Although Astrobotic personnel explained that Griffin’s development schedule is largely independent of its Peregrine mission, the Peregrine Lander—planned to launch in 2022—has multiple systems and subsystems that will also be used on Griffin. Therefore, any technical problems with these systems may adversely affect development of the Griffin Lander because Astrobotic would only have about a year, depending on the Peregrine launch date and start of lunar operations, to resolve the issues prior to NASA delivering VIPER for integration and launch. Furthermore, any failures during the Peregrine mission may lead to Griffin delays as NASA and Astrobotic investigate the failures and develop corrective actions.

In addition, VIPER long-lead acquisitions—such as the rover solar power array and avionics unit—have been affected by aerospace industry supply chain delays caused by COVID-19 as have delivery of computer boards and motor parts. Both of these issues have impacted design verification testing needed for the mission’s Critical Design Review, while COVID-19 also delayed some component development schedules.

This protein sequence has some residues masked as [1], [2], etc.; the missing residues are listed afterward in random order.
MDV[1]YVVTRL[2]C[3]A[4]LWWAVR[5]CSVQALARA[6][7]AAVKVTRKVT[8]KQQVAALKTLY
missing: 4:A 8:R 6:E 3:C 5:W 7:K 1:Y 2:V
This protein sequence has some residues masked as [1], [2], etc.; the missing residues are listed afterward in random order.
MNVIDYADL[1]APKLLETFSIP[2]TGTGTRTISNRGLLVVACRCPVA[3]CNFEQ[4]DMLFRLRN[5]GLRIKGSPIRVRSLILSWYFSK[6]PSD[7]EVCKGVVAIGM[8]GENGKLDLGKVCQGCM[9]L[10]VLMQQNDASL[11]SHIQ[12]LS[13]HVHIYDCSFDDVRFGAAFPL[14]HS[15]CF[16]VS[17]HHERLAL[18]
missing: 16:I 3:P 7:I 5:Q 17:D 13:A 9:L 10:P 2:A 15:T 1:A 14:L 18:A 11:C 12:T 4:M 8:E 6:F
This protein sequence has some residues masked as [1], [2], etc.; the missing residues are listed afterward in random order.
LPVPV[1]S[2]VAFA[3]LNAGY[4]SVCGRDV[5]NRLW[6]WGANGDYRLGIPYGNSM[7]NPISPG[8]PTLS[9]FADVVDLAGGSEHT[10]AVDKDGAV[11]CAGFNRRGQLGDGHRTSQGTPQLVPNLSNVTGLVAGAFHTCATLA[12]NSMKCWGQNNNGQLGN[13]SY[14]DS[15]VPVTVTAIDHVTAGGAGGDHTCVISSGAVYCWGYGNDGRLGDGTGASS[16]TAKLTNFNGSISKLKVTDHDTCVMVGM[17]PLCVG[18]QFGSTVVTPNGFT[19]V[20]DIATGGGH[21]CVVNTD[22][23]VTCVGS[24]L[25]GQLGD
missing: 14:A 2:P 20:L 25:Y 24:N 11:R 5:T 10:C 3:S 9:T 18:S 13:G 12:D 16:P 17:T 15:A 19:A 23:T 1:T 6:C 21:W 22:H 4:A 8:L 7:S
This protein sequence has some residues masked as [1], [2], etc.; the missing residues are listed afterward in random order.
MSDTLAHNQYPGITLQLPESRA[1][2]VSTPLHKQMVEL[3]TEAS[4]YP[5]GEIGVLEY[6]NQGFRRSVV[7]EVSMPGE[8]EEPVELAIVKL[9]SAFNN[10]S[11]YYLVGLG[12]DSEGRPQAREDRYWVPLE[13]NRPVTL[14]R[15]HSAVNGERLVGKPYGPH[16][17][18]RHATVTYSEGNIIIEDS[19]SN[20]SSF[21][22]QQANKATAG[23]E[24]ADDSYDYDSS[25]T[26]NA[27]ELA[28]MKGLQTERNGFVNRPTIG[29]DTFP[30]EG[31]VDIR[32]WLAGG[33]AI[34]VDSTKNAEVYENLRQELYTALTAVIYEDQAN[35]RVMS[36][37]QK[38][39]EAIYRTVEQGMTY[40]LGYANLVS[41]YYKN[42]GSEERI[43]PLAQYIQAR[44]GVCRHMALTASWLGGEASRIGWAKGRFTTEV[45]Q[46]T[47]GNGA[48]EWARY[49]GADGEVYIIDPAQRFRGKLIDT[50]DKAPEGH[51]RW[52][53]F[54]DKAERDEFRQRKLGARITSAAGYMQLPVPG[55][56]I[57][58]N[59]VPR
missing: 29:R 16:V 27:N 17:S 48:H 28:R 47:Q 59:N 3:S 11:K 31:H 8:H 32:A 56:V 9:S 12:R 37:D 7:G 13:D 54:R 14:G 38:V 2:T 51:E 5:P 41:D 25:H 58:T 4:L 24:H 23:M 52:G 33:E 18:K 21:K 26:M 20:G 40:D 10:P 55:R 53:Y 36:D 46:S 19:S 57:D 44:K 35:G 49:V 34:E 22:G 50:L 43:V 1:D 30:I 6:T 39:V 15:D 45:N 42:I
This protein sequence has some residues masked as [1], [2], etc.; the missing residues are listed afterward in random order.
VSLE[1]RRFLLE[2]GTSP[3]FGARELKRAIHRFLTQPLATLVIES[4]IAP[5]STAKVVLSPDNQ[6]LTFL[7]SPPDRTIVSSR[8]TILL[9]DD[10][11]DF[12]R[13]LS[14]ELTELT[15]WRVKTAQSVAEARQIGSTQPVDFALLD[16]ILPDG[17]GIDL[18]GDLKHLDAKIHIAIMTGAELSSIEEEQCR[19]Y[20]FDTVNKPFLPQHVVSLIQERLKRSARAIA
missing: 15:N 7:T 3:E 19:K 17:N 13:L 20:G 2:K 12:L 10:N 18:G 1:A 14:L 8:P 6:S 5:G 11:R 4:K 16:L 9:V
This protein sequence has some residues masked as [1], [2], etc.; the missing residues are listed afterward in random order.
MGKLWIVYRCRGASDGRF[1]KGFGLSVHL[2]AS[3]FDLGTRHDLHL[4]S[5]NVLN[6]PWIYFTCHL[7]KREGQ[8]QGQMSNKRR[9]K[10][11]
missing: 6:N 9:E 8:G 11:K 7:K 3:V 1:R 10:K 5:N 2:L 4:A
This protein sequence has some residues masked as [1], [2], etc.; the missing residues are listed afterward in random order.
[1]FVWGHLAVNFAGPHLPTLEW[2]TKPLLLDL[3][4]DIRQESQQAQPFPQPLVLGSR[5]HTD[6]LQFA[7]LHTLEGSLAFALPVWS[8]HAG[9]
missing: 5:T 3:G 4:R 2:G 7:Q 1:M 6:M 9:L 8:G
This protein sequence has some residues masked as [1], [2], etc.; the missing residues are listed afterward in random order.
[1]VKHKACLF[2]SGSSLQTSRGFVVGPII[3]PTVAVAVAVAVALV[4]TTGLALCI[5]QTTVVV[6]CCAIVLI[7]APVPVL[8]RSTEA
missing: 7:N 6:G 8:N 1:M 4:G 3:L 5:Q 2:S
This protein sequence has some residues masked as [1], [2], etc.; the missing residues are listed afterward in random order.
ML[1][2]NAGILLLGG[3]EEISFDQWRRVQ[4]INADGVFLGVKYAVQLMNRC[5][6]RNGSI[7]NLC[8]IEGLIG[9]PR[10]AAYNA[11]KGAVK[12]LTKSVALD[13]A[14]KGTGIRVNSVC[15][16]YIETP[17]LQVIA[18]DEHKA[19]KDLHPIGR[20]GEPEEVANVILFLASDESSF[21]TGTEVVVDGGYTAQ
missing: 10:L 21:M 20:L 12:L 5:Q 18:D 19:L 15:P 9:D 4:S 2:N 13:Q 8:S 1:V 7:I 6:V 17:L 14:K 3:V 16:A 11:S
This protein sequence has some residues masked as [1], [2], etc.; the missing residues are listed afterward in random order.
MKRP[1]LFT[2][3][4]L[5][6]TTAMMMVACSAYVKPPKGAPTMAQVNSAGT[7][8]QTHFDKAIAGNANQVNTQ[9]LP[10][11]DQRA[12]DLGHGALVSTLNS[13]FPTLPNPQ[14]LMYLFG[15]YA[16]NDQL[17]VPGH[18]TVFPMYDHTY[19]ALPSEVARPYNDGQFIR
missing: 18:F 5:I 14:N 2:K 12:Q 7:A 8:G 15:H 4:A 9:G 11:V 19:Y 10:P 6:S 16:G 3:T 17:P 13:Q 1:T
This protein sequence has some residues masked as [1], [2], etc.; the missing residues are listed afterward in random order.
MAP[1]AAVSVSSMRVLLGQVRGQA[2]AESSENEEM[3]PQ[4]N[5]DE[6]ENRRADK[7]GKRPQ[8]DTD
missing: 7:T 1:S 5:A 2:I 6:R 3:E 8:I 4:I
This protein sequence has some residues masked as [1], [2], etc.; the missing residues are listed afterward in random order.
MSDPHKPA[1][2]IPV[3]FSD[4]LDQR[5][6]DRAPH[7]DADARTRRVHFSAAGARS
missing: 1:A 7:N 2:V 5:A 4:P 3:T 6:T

Peregrine’s launch has been delayed by a year because Vulcan has been delayed because of Blue Origin’s problems with the BE-4 rocket engine. Though ULA hopes the Vulcan/Peregrine launch can occur late this year, that date remains very much in doubt. Further launch delays would thus threaten the launch of Griffin and VIPER.

As for the cost increases, the IG found that NASA had been forced to increase the budget for VIPER by 18.1%, a relatively minor increase compared to many of NASA’s other big projects. The IG noted however that further cost overruns are very possible, especially if the Peregrine mission experiences problems.